Turkey has right to defend against PKK, but deal with US focuses on ISIL, Obama says
AFP photoTurkey is legitimate in defending itself against the outlawed Kurdistan Workers’ Party (PKK), U.S. President Barack Obama has said, while stressing that an agreement between Washington and Ankara is “carefully bound” around the threat posed by the Islamic State of Iraq and the Levant (ISIL) in Syria.
“Well, we’ve discussed with the Turks our strong view that ISIL poses the largest threat to the region and we have to stay focused, [and our view is] that to the extent the PKK engages in attacks against Turkish targets, it is legitimate for the Turks to try to defend themselves,” Obama said while speaking to a group of 10 reporters at the White House on Aug. 5, according to the Huffington Post. “But the agreement that we are working on is carefully bound around: How do we close off that border to foreign fighters entering into Syria? And everything we do will be based on that issue.”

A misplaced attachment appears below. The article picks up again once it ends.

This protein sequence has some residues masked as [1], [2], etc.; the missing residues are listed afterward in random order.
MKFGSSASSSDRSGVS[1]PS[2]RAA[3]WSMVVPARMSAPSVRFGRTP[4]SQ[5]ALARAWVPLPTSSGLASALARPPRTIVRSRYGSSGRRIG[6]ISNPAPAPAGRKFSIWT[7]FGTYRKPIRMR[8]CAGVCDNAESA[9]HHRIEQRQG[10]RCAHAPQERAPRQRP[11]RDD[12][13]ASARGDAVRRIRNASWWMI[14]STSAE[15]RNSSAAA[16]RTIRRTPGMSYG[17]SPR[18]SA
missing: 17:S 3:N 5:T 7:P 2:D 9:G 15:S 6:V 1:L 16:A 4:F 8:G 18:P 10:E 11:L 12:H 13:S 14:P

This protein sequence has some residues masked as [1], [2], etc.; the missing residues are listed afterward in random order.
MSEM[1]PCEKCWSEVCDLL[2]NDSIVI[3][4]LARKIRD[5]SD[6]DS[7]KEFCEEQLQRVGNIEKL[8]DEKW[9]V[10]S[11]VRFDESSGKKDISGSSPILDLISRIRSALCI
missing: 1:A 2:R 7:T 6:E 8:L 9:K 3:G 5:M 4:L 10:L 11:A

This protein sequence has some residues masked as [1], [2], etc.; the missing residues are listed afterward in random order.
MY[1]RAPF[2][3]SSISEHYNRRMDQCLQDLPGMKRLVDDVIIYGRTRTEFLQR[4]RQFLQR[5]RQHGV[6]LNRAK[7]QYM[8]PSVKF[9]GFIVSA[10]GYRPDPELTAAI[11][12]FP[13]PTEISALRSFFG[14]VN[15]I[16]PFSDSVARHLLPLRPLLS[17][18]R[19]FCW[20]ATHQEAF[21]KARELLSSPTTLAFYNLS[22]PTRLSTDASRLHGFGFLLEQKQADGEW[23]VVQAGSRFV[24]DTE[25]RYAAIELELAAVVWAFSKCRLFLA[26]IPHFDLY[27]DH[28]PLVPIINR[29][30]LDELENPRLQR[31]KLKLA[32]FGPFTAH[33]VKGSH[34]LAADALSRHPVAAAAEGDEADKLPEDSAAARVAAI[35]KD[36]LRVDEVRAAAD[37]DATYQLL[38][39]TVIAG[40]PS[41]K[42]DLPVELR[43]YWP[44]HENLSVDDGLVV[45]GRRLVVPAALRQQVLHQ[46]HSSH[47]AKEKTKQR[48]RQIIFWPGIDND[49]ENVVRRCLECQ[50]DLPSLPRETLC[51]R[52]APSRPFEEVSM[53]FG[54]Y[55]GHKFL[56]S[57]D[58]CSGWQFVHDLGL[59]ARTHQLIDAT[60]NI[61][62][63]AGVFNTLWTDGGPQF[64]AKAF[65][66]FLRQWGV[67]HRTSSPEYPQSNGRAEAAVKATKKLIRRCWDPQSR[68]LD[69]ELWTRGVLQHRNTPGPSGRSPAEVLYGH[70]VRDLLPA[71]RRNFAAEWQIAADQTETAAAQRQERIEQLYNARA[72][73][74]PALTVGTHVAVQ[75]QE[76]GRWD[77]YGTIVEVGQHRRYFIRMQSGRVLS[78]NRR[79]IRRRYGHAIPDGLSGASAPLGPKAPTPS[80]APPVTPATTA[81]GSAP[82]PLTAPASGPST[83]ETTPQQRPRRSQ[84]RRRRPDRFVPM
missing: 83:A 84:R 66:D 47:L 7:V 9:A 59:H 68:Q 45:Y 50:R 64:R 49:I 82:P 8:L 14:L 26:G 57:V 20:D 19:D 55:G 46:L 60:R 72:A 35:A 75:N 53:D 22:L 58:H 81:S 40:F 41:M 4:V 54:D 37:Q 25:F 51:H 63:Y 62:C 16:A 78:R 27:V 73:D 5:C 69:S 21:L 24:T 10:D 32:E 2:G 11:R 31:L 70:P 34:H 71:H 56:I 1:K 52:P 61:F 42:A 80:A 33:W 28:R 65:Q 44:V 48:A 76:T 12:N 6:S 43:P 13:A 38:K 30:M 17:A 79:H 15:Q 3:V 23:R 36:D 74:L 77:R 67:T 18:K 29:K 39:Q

Turkey launched a small aerial military campaign against ISIL positions inside Syria on July 24 in retaliation for a suicide bombing allegedly perpetrated by the jihadist organization in the southeastern district of Suruç on July 20 that killed 32 socialist youth activists and wounded dozens more. Since then, however, Turkish jets have been focusing their attacks on PKK positions in northern Iraq.
The United States had officially asked Turkey to stop its independent aerial strikes against ISIL until it actively joins an international coalition so as to ensure coordination between the Turkish army and coalition members, according to a Western diplomat speaking to a group of journalists in Ankara on Aug. 6.
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